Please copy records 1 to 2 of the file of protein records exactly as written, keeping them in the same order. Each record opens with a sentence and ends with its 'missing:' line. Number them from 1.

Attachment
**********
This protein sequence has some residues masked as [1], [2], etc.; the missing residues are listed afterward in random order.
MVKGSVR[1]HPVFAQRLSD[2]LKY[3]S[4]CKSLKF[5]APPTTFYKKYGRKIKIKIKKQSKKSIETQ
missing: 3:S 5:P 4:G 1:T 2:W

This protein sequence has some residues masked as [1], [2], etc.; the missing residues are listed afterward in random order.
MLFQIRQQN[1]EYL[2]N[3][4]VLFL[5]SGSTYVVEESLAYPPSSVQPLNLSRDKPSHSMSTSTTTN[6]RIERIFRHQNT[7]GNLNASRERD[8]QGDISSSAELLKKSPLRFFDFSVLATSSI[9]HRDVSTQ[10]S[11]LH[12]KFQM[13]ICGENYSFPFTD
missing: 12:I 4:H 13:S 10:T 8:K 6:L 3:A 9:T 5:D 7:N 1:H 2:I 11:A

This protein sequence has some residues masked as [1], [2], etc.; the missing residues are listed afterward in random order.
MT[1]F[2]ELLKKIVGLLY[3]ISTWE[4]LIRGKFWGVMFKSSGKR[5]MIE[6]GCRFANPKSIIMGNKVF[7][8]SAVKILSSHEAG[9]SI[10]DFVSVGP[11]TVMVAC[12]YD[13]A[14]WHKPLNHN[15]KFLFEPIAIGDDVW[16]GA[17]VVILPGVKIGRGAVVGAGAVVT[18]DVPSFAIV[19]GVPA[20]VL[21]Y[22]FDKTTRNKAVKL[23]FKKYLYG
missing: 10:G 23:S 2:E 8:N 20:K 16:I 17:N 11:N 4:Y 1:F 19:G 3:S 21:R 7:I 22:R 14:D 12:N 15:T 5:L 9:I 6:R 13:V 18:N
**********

This protein sequence has some residues masked as [1], [2], etc.; the missing residues are listed afterward in random order.
MVKGSVR[1]HPVFAQRLSD[2]LKY[3]S[4]CKSLKF[5]APPTTFYKKYGRKIKIKIKKQSKKSIETQ
missing: 3:S 5:P 4:G 1:T 2:W

This protein sequence has some residues masked as [1], [2], etc.; the missing residues are listed afterward in random order.
MLFQIRQQN[1]EYL[2]N[3][4]VLFL[5]SGSTYVVEESLAYPPSSVQPLNLSRDKPSHSMSTSTTTN[6]RIERIFRHQNT[7]GNLNASRERD[8]QGDISSSAELLKKSPLRFFDFSVLATSSI[9]HRDVSTQ[10]S[11]LH[12]KFQM[13]ICGENYSFPFTD
missing: 12:I 4:H 13:S 10:T 8:K 6:L 3:A 9:T 5:D 7:N 1:H 2:I 11:A